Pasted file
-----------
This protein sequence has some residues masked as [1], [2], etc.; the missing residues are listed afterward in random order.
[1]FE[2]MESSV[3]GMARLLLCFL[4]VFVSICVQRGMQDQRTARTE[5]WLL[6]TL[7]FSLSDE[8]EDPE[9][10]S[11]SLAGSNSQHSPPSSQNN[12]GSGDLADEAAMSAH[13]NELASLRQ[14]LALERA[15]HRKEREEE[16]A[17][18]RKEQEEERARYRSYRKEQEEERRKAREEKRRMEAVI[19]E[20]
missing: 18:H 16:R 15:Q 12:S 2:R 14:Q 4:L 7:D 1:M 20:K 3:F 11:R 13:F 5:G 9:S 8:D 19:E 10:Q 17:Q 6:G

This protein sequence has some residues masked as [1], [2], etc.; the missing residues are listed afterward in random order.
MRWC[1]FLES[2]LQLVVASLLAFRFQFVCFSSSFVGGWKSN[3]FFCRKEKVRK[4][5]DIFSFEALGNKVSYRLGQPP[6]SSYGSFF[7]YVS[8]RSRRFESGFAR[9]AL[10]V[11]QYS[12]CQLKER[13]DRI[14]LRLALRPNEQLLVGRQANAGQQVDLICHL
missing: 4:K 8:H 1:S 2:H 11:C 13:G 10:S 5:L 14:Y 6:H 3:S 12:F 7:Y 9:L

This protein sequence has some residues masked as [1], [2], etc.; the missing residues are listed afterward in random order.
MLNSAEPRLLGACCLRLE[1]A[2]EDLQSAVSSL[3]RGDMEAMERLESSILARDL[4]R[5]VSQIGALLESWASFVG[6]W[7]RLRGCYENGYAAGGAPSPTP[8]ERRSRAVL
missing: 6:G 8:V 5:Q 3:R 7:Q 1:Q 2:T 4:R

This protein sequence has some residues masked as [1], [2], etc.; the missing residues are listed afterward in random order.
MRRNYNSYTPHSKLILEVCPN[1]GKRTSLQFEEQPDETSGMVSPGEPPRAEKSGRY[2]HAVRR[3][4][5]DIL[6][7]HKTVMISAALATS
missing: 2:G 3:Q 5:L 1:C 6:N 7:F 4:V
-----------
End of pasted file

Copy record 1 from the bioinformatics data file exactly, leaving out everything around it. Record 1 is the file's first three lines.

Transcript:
This protein sequence has some residues masked as [1], [2], etc.; the missing residues are listed afterward in random order.
[1]FE[2]MESSV[3]GMARLLLCFL[4]VFVSICVQRGMQDQRTARTE[5]WLL[6]TL[7]FSLSDE[8]EDPE[9][10]S[11]SLAGSNSQHSPPSSQNN[12]GSGDLADEAAMSAH[13]NELASLRQ[14]LALERA[15]HRKEREEE[16]A[17][18]RKEQEEERARYRSYRKEQEEERRKAREEKRRMEAVI[19]E[20]
missing: 18:H 16:R 15:Q 12:S 2:R 14:Q 4:L 7:D 1:M 20:K 3:F 11:R 13:F 5:G 9:S 8:D 19:E 10:Q 17:Q 6:G